While the story may be the bizarre mainstay that is brought up during casual conversations about the series, the hack and slash gameplay is what keeps many fans coming back for more. Kingdom Hearts has always been known for it’s fast, fluid, and chaotic gameplay mechanics, and fortunately, Kingdom Hearts 3 features some of the best offerings the series has to serve up.
Kingdom Hearts mechanics at their most stripped down are pretty basic. Fights consist of combo-ing enemies, sprinkling in some flashy magic attacks, and blocking when necessary. Kingdom Hearts 3 piles options on top of options to keep battles from becoming stale. Team up attacks allow Sora to incorporate his party members to perform some massive attacks. Links grant players the option to summon iconic Disney characters like Simba or Ariel to unleash wonderfully realized strikes against your opponents. Attraction Flows allow Sora to summon classic Disney rides like the Mad Tea Cups or the Buzz Blasters to take down enemies. All of these choices may seem overwhelming at first, but Kingdom Hearts 3 does a great job of explaining how each of them works allowing for the player to pick and choose from their arsenal. Some of these gameplay systems, especially Attraction Flows, can definitely use some tweaking as they show up far too often and do massive damage. This will hopefully be tweaked in future updates, but for now, it is a glaring issue that is likely to annoy many.
The most substantial addition to the new gameplay suite is the inclusion of Keyblade transformations. The series’ iconic weapons, Keyblades, have been completely overhauled in Kingdom Hearts 3. Each weapon has different, increasingly more powerful iterations to fight your foes. As you string together combos these transformations unlock, allowing for your Keys to change forms into the likes of hammers, shields, and guns. These transformations completely shift the way the game is played allowing for yet another level of depth. On top of this, you can now equip 3 different Keyblades that can be rotated on the fly. Finding different ways to stack Keyblades that can work in tandem is always rewarding and exciting. The ability to upgrade your Keys in the forge keeps all weapons viable throughout your playtime. The game does everything it can to allow you to play exactly how you want.
The Gummi Ship makes a return as the main means of traveling from world to world. Rather than being an on-rails shooter like in previous entries, the Gummi Ship sections allow you to traverse open space in Kingdom Hearts 3. There are many treasures to find and battles to fight in each section, but it still feels like an afterthought. It’s the best iteration of the system to date but definitely doesn’t feel on par with other gameplay aspects in Kingdom Hearts 3.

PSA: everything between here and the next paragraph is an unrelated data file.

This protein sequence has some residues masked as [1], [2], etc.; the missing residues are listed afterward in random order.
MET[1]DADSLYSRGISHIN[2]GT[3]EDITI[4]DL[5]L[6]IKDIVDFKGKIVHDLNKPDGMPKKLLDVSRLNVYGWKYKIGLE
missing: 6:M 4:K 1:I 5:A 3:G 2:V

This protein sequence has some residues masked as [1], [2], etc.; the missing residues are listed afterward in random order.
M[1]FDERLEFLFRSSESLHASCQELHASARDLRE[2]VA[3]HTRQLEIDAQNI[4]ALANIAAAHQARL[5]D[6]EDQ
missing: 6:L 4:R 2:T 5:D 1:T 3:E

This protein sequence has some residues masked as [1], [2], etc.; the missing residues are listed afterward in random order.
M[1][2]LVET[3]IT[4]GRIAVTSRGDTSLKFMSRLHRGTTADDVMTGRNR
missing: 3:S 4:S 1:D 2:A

Most encounters involve Sora fighting off swarms of Heartless, Nobodies, Unversed or a mixture of all 3. Each enemy type is uniquely interesting, while many have different gameplay conditions to account for. Boss fights are almost always excruciatingly bombastic in the best way possible. Whether it be against one of the series titular villains or an original enemy related to a Disney world.
For all Kingdom Hearts 3’s gameplay does right, it does take a few major missteps. Kingdom Hearts has never been about the challenge for most fans, but for those looking for any semblance of difficulty will be disappointed by Kingdom Hearts 3. The game is exceedingly easy. I only died twice throughout my first Standard playthrough. Proud mode feels more in line with what fans have expected with Standard difficulty in the past entries. Shockingly, the inclusion of a Critical difficulty is nowhere to be found in Kingdom Hearts 3. This mode has become a staple of the series since Kingdom Hearts 2: Final Mix and it being left out of Kingdom Hearts 3 is inexcusable. One can only hope that it will be added later down the line in a patch.
In addition to this, Kingdom Hearts 3’s post-game options leave a bit to be desired. Kingdom Hearts 3 features numerous collectible treasure chests to find, hidden Mickey emblems to snap photos of, and mini-game high scores to chase, but that’s about it. There are a few post-game battle portals to fight through and a somewhat challenging secret boss to defeat, but that’s about it. Those who were hoping to extend their playthrough beyond the main story may be disappointed to see that there isn’t much to dive into.
Verdict: For all its flaws, Kingdom Hearts 3 is the game that fans have been waiting for. It features some of the most varied gameplay the series has to offer while giving fans a satisfying culmination to a story 17 years in the making. It’s absolutely far from perfect, but many of its issues will hopefully be fixed with future patches and DLC. As it stands, Kingdom Hearts 3 is a wonderful entry for the series that is sure to delight and confuse newcomers and appease longtime fans of the series.
- Varied combat
- Massive explorable worlds
- A satisfying conclusion to the Dark Seeker saga
- Gorgeous visuals
- Exceptional performances
- Lack of endgame content
- Insufficient level of difficulty
- The absence of Final Fantasy representation and original worlds